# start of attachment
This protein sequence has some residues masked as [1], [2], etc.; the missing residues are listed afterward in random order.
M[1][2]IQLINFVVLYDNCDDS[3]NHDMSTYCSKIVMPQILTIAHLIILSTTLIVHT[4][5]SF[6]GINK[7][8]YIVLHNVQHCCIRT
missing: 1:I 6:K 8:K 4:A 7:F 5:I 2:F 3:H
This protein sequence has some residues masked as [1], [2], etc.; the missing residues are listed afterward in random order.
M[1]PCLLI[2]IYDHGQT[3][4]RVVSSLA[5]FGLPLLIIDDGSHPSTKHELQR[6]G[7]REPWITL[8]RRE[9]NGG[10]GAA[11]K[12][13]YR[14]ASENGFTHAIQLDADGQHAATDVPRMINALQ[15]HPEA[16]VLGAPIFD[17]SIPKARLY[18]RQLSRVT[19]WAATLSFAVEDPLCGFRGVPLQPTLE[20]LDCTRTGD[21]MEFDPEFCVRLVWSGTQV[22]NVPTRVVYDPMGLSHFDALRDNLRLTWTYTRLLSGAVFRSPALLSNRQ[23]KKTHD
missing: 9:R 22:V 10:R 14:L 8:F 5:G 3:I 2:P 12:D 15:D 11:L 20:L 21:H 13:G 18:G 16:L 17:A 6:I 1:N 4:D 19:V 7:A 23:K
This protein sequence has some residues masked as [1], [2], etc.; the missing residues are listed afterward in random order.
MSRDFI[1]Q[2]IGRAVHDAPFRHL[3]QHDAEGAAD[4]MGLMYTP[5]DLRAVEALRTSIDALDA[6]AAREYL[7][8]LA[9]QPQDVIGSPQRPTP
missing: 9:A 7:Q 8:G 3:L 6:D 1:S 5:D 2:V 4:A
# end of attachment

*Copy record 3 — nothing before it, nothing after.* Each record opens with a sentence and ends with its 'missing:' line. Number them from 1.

This protein sequence has some residues masked as [1], [2], etc.; the missing residues are listed afterward in random order.
MSRDFI[1]Q[2]IGRAVHDAPFRHL[3]QHDAEGAAD[4]MGLMYTP[5]DLRAVEALRTSIDALDA[6]AAREYL[7][8]LA[9]QPQDVIGSPQRPTP
missing: 9:A 7:Q 8:G 3:L 6:D 1:S 5:D 2:V 4:A